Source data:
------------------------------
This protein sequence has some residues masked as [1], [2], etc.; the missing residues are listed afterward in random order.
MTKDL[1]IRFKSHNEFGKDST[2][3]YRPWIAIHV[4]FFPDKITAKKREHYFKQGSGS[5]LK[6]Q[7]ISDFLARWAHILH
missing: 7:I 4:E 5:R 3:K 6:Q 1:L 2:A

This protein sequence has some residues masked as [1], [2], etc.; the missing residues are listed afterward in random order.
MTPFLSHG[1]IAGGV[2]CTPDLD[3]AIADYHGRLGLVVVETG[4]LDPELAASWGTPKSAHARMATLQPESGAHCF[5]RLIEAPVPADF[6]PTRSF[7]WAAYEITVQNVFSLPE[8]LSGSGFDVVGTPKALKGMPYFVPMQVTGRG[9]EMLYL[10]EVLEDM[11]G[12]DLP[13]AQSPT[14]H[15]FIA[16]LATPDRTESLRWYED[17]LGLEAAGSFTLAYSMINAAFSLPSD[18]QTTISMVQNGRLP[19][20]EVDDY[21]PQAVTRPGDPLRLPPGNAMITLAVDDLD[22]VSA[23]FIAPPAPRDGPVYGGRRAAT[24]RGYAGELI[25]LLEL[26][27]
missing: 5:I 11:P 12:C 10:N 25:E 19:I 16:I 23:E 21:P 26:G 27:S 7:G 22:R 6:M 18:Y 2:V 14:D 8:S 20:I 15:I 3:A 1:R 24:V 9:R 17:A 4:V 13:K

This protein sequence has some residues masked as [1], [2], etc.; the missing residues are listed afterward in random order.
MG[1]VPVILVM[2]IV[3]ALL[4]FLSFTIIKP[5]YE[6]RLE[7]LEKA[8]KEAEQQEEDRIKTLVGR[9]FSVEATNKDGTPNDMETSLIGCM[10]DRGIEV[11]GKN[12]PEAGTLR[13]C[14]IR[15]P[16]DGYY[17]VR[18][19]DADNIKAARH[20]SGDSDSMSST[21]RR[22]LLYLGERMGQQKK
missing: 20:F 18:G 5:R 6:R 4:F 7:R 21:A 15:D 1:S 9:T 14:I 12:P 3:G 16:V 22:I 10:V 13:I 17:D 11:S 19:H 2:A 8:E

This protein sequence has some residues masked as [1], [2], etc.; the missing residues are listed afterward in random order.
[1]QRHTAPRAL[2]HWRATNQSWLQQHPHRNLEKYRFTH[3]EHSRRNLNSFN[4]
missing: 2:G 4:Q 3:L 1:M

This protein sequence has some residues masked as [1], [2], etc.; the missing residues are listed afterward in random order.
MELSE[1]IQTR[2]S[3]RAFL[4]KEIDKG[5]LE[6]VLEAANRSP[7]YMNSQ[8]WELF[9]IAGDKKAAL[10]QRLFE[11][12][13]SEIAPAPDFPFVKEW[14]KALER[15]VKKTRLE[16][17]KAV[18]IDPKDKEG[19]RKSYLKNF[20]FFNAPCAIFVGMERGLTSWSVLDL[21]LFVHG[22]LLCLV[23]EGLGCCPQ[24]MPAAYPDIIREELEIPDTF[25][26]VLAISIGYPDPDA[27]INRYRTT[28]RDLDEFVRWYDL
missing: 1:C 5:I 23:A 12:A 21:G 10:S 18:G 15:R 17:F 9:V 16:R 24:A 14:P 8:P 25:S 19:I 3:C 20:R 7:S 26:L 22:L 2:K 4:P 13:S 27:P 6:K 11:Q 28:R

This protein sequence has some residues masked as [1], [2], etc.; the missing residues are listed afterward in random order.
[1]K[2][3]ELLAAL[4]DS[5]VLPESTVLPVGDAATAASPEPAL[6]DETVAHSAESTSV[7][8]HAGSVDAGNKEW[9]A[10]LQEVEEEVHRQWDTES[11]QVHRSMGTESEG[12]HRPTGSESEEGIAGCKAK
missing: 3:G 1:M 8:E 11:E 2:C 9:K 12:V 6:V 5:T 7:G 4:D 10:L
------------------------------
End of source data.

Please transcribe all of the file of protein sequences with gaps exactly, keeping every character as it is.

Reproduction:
This protein sequence has some residues masked as [1], [2], etc.; the missing residues are listed afterward in random order.
MTKDL[1]IRFKSHNEFGKDST[2][3]YRPWIAIHV[4]FFPDKITAKKREHYFKQGSGS[5]LK[6]Q[7]ISDFLARWAHILH
missing: 7:I 4:E 5:R 3:K 6:Q 1:L 2:A

This protein sequence has some residues masked as [1], [2], etc.; the missing residues are listed afterward in random order.
MTPFLSHG[1]IAGGV[2]CTPDLD[3]AIADYHGRLGLVVVETG[4]LDPELAASWGTPKSAHARMATLQPESGAHCF[5]RLIEAPVPADF[6]PTRSF[7]WAAYEITVQNVFSLPE[8]LSGSGFDVVGTPKALKGMPYFVPMQVTGRG[9]EMLYL[10]EVLEDM[11]G[12]DLP[13]AQSPT[14]H[15]FIA[16]LATPDRTESLRWYED[17]LGLEAAGSFTLAYSMINAAFSLPSD[18]QTTISMVQNGRLP[19][20]EVDDY[21]PQAVTRPGDPLRLPPGNAMITLAVDDLD[22]VSA[23]FIAPPAPRDGPVYGGRRAAT[24]RGYAGELI[25]LLEL[26][27]
missing: 5:I 11:P 12:C 10:N 25:E 19:I 16:I 23:E 21:P 26:G 27:S 7:G 22:R 6:M 18:Y 2:V 14:D 8:S 20:I 15:I 3:A 1:R 24:V 9:R 17:A 4:V 13:K

This protein sequence has some residues masked as [1], [2], etc.; the missing residues are listed afterward in random order.
MG[1]VPVILVM[2]IV[3]ALL[4]FLSFTIIKP[5]YE[6]RLE[7]LEKA[8]KEAEQQEEDRIKTLVGR[9]FSVEATNKDGTPNDMETSLIGCM[10]DRGIEV[11]GKN[12]PEAGTLR[13]C[14]IR[15]P[16]DGYY[17]VR[18][19]DADNIKAARH[20]SGDSDSMSST[21]RR[22]LLYLGERMGQQKK
missing: 20:F 18:G 5:R 6:R 4:F 7:R 21:A 15:D 1:S 9:T 14:I 12:P 3:G 16:V 22:I 10:V 13:I 17:D 11:S 19:H 2:A 8:E

This protein sequence has some residues masked as [1], [2], etc.; the missing residues are listed afterward in random order.
[1]QRHTAPRAL[2]HWRATNQSWLQQHPHRNLEKYRFTH[3]EHSRRNLNSFN[4]
missing: 2:G 4:Q 3:L 1:M

This protein sequence has some residues masked as [1], [2], etc.; the missing residues are listed afterward in random order.
MELSE[1]IQTR[2]S[3]RAFL[4]KEIDKG[5]LE[6]VLEAANRSP[7]YMNSQ[8]WELF[9]IAGDKKAAL[10]QRLFE[11][12][13]SEIAPAPDFPFVKEW[14]KALER[15]VKKTRLE[16][17]KAV[18]IDPKDKEG[19]RKSYLKNF[20]FFNAPCAIFVGMERGLTSWSVLDL[21]LFVHG[22]LLCLV[23]EGLGCCPQ[24]MPAAYPDIIREELEIPDTF[25][26]VLAISIGYPDPDA[27]INRYRTT[28]RDLDEFVRWYDL
missing: 1:C 5:I 23:A 12:A 21:G 10:S 18:G 15:R 17:F 9:V 16:R 24:A 14:P 8:P 25:S 19:I 3:C 20:R 7:S 26:L 22:L 2:K 4:P 13:S 27:P 6:K 11:Q 28:R

This protein sequence has some residues masked as [1], [2], etc.; the missing residues are listed afterward in random order.
[1]K[2][3]ELLAAL[4]DS[5]VLPESTVLPVGDAATAASPEPAL[6]DETVAHSAESTSV[7][8]HAGSVDAGNKEW[9]A[10]LQEVEEEVHRQWDTES[11]QVHRSMGTESEG[12]HRPTGSESEEGIAGCKAK
missing: 3:G 1:M 8:E 11:E 2:C 9:K 12:V 6:V 5:T 7:G 4:D 10:L